Those musicians and poets, eh!
Helo Pinheiro and Vinícius de Moraes
And when you listen Sinatra and Jobim to sing the song you feel even better and life is good again!
Enjoy the rest of summer! August is a fabulous month to recharge our batteries with uplifting music during its summer lazy days. Don’t worry, Mark will make all this job of competing and achieving (jogging, learning Chinese…) for us 😉 Have a nice one!
It was the best of times, it was the worst of times, it was the age of wisdom, it was the age of foolishness, it was the epoch of belief, it was the epoch of incredulity, it was the season of Light, it was the season of Darkness, it was the spring of hope, it was the winter of despair, we had everything before us, we had nothing before us, we were all going direct to Heaven, we were all going direct the other way – in short, the period was so far like the present period, that some of its noisiest authorities insisted on its being received, for good or for evil, in the superlative degree of comparison only.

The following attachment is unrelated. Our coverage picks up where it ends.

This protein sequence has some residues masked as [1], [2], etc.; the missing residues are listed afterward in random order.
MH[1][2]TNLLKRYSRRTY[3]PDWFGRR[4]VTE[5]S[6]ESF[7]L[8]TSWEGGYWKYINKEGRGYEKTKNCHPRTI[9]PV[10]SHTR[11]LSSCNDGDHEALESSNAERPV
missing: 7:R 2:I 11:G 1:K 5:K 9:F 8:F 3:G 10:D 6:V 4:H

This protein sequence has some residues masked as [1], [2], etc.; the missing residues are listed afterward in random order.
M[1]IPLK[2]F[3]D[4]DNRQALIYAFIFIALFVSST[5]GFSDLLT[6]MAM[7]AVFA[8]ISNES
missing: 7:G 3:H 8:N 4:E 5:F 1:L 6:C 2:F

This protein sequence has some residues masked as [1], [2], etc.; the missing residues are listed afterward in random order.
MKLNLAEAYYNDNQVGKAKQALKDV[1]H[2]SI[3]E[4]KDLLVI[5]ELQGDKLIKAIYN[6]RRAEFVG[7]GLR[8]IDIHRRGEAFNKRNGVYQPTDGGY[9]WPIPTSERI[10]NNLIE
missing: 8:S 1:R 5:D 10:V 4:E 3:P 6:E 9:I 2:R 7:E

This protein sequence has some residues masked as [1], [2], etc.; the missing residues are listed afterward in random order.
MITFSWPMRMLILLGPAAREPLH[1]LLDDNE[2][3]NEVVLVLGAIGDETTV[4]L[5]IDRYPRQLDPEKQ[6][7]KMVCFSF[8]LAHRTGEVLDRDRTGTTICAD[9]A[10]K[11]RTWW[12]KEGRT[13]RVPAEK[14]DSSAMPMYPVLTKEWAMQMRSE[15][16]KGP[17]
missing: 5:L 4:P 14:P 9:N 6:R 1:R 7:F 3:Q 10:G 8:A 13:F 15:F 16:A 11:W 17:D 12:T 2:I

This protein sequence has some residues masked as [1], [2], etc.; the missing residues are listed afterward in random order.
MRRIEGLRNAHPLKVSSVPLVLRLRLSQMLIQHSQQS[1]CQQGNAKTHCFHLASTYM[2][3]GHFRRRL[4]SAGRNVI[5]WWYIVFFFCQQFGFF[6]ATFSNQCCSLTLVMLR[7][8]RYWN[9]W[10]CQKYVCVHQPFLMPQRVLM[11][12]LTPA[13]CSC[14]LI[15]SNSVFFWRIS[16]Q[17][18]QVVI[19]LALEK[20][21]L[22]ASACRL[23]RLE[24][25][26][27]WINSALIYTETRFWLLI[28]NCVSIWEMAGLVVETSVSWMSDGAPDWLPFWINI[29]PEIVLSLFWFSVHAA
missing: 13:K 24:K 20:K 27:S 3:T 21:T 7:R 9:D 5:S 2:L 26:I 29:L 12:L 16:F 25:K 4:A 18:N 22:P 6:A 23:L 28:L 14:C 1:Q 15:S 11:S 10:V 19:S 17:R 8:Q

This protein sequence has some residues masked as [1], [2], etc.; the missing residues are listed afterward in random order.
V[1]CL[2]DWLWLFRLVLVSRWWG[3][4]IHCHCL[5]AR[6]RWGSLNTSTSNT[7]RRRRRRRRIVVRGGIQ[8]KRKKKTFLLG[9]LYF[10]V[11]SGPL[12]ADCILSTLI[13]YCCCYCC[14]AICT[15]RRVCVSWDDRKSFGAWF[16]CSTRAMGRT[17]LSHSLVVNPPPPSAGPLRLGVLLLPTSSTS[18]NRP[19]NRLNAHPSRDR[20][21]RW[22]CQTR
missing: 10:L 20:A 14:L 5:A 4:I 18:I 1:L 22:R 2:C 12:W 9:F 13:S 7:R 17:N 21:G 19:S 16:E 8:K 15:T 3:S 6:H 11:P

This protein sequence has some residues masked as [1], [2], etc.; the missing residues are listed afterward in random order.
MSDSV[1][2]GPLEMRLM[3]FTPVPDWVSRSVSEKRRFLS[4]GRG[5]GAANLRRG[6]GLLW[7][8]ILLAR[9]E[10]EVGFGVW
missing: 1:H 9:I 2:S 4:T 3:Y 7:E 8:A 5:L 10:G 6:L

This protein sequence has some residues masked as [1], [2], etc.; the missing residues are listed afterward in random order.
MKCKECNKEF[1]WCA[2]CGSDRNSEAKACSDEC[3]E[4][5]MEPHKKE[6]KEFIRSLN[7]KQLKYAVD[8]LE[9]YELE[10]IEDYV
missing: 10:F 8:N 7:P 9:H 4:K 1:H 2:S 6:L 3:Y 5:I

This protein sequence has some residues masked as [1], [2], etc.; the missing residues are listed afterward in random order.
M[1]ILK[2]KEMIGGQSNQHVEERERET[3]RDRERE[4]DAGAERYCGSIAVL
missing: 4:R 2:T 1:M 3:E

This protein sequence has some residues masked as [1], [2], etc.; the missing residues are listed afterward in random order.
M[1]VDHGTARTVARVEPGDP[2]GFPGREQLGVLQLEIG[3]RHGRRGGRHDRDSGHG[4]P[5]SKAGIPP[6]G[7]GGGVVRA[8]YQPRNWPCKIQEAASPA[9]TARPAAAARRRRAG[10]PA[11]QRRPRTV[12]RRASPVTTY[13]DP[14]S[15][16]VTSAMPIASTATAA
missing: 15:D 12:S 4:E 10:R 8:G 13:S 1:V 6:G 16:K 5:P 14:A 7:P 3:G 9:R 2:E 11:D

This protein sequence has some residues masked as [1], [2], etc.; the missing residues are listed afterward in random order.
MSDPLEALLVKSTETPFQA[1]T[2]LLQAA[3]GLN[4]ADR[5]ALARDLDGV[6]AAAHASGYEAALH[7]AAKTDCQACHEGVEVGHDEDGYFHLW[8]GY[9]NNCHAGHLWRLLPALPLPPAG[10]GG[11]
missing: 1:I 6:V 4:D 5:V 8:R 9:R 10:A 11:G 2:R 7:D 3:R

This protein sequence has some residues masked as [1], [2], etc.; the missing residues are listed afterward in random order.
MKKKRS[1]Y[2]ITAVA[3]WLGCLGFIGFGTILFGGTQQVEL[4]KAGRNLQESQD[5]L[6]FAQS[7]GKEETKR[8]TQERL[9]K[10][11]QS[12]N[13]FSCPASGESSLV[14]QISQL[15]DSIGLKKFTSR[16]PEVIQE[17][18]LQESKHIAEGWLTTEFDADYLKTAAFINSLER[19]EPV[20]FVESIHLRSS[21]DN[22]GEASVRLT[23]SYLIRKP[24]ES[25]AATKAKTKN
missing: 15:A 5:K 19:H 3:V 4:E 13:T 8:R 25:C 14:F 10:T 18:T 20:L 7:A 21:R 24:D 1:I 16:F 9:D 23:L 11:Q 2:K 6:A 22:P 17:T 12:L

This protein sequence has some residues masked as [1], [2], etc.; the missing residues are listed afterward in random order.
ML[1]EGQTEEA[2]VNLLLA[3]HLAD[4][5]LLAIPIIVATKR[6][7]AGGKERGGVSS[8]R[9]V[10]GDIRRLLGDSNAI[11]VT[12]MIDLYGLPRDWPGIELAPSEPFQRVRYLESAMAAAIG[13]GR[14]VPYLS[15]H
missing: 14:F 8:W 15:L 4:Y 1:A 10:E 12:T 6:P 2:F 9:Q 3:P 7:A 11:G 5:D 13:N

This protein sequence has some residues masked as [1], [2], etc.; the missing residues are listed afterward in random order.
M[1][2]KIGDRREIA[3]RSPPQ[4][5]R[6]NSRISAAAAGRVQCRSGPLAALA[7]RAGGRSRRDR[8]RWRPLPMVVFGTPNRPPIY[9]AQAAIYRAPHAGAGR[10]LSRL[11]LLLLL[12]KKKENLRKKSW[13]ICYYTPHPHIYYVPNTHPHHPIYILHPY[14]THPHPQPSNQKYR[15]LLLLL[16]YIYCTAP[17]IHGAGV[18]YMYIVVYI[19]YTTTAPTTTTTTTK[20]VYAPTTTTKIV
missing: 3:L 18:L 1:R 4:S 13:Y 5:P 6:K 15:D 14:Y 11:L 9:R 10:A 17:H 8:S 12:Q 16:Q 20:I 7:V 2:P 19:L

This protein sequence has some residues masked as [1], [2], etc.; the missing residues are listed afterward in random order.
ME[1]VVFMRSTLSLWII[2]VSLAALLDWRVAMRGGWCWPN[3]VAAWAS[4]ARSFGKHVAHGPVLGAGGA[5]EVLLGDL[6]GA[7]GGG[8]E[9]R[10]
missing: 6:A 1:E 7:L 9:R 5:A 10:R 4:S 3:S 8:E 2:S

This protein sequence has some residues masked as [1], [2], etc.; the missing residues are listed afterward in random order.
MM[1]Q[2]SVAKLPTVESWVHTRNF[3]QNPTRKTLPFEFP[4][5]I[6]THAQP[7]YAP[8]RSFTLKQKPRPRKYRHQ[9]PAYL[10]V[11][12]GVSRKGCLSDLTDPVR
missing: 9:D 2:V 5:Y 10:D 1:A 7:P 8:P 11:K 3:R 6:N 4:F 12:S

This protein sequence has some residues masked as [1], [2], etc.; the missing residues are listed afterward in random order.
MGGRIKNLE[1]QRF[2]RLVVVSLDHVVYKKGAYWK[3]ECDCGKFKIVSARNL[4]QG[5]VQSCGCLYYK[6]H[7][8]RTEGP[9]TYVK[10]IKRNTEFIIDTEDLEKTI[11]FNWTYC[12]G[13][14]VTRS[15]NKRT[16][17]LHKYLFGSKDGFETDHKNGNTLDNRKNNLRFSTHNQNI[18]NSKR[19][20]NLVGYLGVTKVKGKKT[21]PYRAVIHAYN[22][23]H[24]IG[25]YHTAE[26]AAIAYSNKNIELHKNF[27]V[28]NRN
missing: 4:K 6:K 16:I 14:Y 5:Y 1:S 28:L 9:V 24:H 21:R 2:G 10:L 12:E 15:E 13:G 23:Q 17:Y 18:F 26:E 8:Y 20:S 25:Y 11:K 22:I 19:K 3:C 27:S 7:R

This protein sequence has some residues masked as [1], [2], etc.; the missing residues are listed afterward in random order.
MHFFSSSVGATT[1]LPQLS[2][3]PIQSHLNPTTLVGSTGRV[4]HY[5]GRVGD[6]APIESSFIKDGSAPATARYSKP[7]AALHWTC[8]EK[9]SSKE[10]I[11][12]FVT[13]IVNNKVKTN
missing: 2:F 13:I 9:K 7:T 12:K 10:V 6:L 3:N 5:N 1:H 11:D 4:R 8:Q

I have a feeling that our times are equal interesting as Dicken’s time in his book ‘A Tale Of Two Cities’. The plot was centering on the years leading up to the French Revolution and culminates in the Jacobin Reign of Terror. Oh well, I cannot predict the future not even what is going to happen in the near future, the only I know is that we deserve a break from the bombardment of the bad news and the everyday anxiety of what’s next. For that reason I’m posting some photos from the Lucknam Park, a country house near Bath which I visited recently. It is a lovely and serene place and transmits this calmness even through the pictures. Enjoy your weekend!